There are rebuilding projects in the NFL that happen when a veteran-laden team is forced to scrap its long-term plan and move forward with a vastly different group of players. Vikings fans know all too well about that process. But perhaps never in the modern history of the NFL has a franchise gone through as much of a franchise implosion as the Indianapolis Colts.
No franchise had the sustained excellence that the Colts had from 2002-10. They won 10 or more games in each of those nine seasons and 12 or more in an NFL-record seven straight years. They were as dominant a franchise as the league has seen in the modern era. They only walked away with one Super Bowl title, but every season began with high expectations – and rightfully so.
However, when Peyton Manning went down with a neck injury that cost him the 2011 season, the Colts fell apart like few others. They didn't win their first game until mid-December and finished with a record of 2-14. Not only did Manning exit, but so did most of the veteran players on the team and the entire coaching staff.
New head coach Chuck Pagano is installing a new offense and a new defense with a group of players who have just one game together under their belts – a 41-21 blowout loss to Chicago in Week 1. They knew it would be a struggle to get back to respectability, but the light at the end of that tunnel is far from being in sight.
With Manning due a $28 million roster bonus, it was clear the Colts were moving in a different direction late last season and, when they locked down the first overall draft pick, they used it on Stanford quarterback Andrew Luck. Viewed by many as the most polished QB prospect to come out of the college ranks since John Elway 30 years earlier, Luck is the player who is expected to lead the franchise for the next decade. But those around him are, for the most part, either new as well or non-starters moved into more prominent roles.
Gone is running back Joseph Addai, who had been the Colts' leading rusher the last five years. He has been replaced by Donald Brown, a former first-round prospect that the Colts intend to use as their primary running back. The wide receiver corps lost big-play man Pierre Garcon to free agency and may be without Austin Collie (who is listed as doubtful on the team's injury report with a concussion) and speedy rookie T.Y. Hilton (who is questionable with a shoulder injury). The only healthy, experienced receivers they have are Reggie Wayne and Donnie Avery and they will lean heavily on them. The same is true at tight end, where Dallas Clark was released and Jacob Tamme followed Manning to Denver.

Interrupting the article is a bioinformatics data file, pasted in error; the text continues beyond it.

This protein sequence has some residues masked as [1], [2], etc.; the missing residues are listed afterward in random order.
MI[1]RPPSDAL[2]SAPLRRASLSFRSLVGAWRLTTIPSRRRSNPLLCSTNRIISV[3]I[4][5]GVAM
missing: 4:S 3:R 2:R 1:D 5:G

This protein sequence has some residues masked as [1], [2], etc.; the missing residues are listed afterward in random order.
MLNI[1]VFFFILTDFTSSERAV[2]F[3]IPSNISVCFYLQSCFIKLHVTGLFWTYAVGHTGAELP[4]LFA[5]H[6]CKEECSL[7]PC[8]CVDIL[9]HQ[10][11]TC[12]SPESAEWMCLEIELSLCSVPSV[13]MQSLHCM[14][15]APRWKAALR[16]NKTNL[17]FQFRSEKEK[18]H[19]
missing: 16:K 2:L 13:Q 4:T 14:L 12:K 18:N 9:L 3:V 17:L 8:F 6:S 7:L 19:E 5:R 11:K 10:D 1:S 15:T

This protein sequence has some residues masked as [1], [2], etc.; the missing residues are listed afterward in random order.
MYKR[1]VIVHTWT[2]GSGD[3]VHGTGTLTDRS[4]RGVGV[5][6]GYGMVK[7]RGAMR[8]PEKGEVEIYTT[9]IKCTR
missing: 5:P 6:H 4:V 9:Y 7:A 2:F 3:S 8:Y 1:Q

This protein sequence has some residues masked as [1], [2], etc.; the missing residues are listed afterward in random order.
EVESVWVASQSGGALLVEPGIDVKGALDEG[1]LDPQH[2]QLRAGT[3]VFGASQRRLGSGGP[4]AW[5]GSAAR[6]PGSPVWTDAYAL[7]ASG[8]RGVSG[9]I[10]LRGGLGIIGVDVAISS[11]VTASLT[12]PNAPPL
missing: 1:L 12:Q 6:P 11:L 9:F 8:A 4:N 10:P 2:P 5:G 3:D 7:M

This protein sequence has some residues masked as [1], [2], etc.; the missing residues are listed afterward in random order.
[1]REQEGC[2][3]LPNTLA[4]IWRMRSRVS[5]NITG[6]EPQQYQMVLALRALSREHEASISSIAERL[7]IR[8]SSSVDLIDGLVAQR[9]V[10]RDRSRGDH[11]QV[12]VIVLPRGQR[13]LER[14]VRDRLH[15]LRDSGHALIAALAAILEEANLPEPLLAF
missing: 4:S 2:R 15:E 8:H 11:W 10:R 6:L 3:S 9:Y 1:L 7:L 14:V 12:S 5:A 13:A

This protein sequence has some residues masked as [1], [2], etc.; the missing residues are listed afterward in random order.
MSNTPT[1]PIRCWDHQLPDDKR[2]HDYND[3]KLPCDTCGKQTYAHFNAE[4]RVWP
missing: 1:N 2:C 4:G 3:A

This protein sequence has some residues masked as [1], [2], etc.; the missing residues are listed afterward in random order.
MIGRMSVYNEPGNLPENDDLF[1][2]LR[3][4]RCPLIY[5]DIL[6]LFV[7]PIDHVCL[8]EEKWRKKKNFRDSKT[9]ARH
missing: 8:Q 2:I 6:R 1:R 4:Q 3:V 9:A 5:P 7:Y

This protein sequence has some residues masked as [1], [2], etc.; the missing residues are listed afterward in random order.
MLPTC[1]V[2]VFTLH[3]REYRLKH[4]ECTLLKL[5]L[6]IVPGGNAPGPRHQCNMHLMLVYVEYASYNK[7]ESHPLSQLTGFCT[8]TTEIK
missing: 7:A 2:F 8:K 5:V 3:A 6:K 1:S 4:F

Even the offensive line is undergoing a massive overhaul. The only starter who is returning from last year is left tackle Anthony Costanzo and he's only in his second season. With left guard Joe Reitz ruled out for Sunday's game, an O-line with extremely limited time working together will have yet another configuration Sunday.
As many questions as the Colts have on the offensive side of the ball, the defense is in equal flux. For years, the Colts ran a Tampa-2 defense that was brought in by Tony Dungy and retained after Dungy retired. The defense was predicated on speed and the pass-rushing skills of Dwight Freeney and Robert Mathis. New defensive coordinator Greg Manusky has installed a 3-4 defense that has pushed both Freeney and Mathis to the standup outside linebacker positions. It's difficult enough for a team to make such a transition because it requires that players in the front seven all have different responsibilities, but the process has been made even more difficult in that Freeney – hands down the best defensive player for the Colts – and linebacker Pat Angerer have been ruled out of Sunday's game due to injuries (Freeney with an ankle injury and Angerer with an ailing foot).
The Colts would likely struggle this season even if everyone was on the same page and the team was moving forward with an experienced group of players and coaches. However, they're patching together a new offensive line in front of a rookie quarterback and installing a new defense with two of its key starters shelved on the sidelines.
Those struggles were on display last week at Chicago. The defense allowed 24 points in the first half and the offense had to abandon the run almost entirely. As a result, of their 63 offensive plays, 48 of them were passes and the Colts offense turned the ball over five times while holding it for just 24:22 of the game. It was a beating on both sides of the ball, as the Bears rushed 33 times and scored three rushing TDs and Jay Cutler lit them up for 333 yards passing and two more scores.
Coming off a season in which the Vikings won just three games, there is every reason to believe that they can dominate the Colts on both sides of the ball. The Vikings are in a rebuilding phase. The Colts are emerging from a Ground Zero scenario. The only advantage they will have is that they will be at home in front of their loyal fan base, but, as Vikings fans learned last year, a crowd can quickly be taken out of a game if the opponent succeeds early. The Vikings are road favorites (1½ points) for the first time in a year, but may be in line for a blowout win. By the end of the year, all the changes made in Indianapolis may bear fruit, but, for now, they look like a team in disarray that is feeling its way along as best it can – which should play into the Vikings' hands.
John Holler has been writing about the Vikings for more than a decade for Viking Update. Follow Viking Update on Twitter and discuss this story on our subscriber message board.
Preview: Colts on bigger rebuild than Vikings
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